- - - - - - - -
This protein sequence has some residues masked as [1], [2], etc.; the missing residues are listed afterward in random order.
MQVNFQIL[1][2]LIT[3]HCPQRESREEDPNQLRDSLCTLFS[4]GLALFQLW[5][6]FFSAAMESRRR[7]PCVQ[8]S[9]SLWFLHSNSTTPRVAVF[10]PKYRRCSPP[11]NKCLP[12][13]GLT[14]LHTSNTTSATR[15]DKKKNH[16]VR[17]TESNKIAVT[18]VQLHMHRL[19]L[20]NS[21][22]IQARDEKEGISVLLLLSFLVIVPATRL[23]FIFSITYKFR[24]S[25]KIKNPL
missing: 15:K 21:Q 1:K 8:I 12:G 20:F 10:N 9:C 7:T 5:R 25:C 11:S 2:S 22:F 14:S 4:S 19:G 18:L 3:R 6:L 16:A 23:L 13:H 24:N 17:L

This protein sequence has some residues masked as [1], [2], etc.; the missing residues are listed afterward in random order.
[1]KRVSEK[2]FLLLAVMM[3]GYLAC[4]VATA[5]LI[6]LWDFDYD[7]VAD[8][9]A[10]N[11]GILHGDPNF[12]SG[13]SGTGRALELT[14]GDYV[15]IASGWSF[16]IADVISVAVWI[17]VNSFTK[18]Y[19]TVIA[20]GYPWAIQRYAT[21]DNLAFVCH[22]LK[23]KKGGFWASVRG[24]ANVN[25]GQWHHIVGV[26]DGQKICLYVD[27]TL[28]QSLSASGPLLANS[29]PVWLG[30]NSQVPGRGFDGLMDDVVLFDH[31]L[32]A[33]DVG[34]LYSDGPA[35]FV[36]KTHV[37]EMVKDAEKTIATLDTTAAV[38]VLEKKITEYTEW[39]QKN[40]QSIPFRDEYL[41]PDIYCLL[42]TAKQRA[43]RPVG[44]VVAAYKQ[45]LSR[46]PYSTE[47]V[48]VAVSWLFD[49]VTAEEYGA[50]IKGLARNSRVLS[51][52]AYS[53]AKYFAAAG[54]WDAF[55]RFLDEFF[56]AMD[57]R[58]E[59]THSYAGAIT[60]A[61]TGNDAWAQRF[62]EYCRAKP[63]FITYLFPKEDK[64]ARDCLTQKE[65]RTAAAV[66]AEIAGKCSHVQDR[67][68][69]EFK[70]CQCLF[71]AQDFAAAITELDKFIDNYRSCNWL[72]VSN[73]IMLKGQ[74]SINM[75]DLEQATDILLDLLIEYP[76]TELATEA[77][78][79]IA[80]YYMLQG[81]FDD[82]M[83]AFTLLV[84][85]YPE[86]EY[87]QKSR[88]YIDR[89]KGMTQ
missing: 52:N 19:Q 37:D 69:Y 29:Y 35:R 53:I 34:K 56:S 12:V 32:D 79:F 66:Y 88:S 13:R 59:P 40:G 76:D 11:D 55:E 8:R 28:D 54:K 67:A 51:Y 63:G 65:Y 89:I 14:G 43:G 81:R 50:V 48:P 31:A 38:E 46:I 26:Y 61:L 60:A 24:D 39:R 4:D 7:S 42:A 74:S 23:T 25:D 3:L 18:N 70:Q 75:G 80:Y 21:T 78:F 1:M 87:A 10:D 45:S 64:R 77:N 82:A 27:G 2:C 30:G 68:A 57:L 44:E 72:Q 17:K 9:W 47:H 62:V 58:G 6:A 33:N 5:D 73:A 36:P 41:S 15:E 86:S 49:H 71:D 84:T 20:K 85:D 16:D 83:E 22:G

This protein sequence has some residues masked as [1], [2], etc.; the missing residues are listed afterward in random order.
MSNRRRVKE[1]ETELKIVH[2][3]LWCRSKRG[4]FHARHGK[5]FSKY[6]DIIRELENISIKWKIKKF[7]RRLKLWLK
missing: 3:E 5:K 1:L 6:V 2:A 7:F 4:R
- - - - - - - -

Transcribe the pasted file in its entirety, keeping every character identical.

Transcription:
This protein sequence has some residues masked as [1], [2], etc.; the missing residues are listed afterward in random order.
MQVNFQIL[1][2]LIT[3]HCPQRESREEDPNQLRDSLCTLFS[4]GLALFQLW[5][6]FFSAAMESRRR[7]PCVQ[8]S[9]SLWFLHSNSTTPRVAVF[10]PKYRRCSPP[11]NKCLP[12][13]GLT[14]LHTSNTTSATR[15]DKKKNH[16]VR[17]TESNKIAVT[18]VQLHMHRL[19]L[20]NS[21][22]IQARDEKEGISVLLLLSFLVIVPATRL[23]FIFSITYKFR[24]S[25]KIKNPL
missing: 15:K 21:Q 1:K 8:I 12:G 20:F 10:N 9:C 7:T 5:R 25:C 11:S 2:S 22:F 14:S 4:S 19:G 18:L 3:R 6:L 16:A 23:L 13:H 24:N 17:L

This protein sequence has some residues masked as [1], [2], etc.; the missing residues are listed afterward in random order.
[1]KRVSEK[2]FLLLAVMM[3]GYLAC[4]VATA[5]LI[6]LWDFDYD[7]VAD[8][9]A[10]N[11]GILHGDPNF[12]SG[13]SGTGRALELT[14]GDYV[15]IASGWSF[16]IADVISVAVWI[17]VNSFTK[18]Y[19]TVIA[20]GYPWAIQRYAT[21]DNLAFVCH[22]LK[23]KKGGFWASVRG[24]ANVN[25]GQWHHIVGV[26]DGQKICLYVD[27]TL[28]QSLSASGPLLANS[29]PVWLG[30]NSQVPGRGFDGLMDDVVLFDH[31]L[32]A[33]DVG[34]LYSDGPA[35]FV[36]KTHV[37]EMVKDAEKTIATLDTTAAV[38]VLEKKITEYTEW[39]QKN[40]QSIPFRDEYL[41]PDIYCLL[42]TAKQRA[43]RPVG[44]VVAAYKQ[45]LSR[46]PYSTE[47]V[48]VAVSWLFD[49]VTAEEYGA[50]IKGLARNSRVLS[51][52]AYS[53]AKYFAAAG[54]WDAF[55]RFLDEFF[56]AMD[57]R[58]E[59]THSYAGAIT[60]A[61]TGNDAWAQRF[62]EYCRAKP[63]FITYLFPKEDK[64]ARDCLTQKE[65]RTAAAV[66]AEIAGKCSHVQDR[67][68][69]EFK[70]CQCLF[71]AQDFAAAITELDKFIDNYRSCNWL[72]VSN[73]IMLKGQ[74]SINM[75]DLEQATDILLDLLIEYP[76]TELATEA[77][78][79]IA[80]YYMLQG[81]FDD[82]M[83]AFTLLV[84][85]YPE[86]EY[87]QKSR[88]YIDR[89]KGMTQ
missing: 52:N 19:Q 37:D 69:Y 29:Y 35:R 53:I 34:K 56:S 12:V 32:D 79:F 66:Y 88:S 13:R 59:P 40:G 76:D 11:D 55:E 8:R 28:D 54:K 67:A 51:Y 63:G 65:Y 89:I 14:G 43:G 81:R 50:V 48:P 31:A 38:E 46:I 26:Y 61:L 60:A 24:D 39:R 4:D 7:S 42:A 74:S 23:T 25:D 3:L 18:N 70:Q 75:G 80:Y 21:T 78:F 1:M 87:A 10:D 45:S 64:R 77:N 82:A 27:G 2:C 30:G 68:A 57:L 44:E 72:Q 17:K 9:W 47:H 62:V 58:G 6:A 33:N 5:D 73:A 36:P 41:S 15:E 86:S 49:H 71:D 84:T 20:K 85:D 16:D 83:E 22:G

This protein sequence has some residues masked as [1], [2], etc.; the missing residues are listed afterward in random order.
MSNRRRVKE[1]ETELKIVH[2][3]LWCRSKRG[4]FHARHGK[5]FSKY[6]DIIRELENISIKWKIKKF[7]RRLKLWLK
missing: 3:E 5:K 1:L 6:V 2:A 7:F 4:R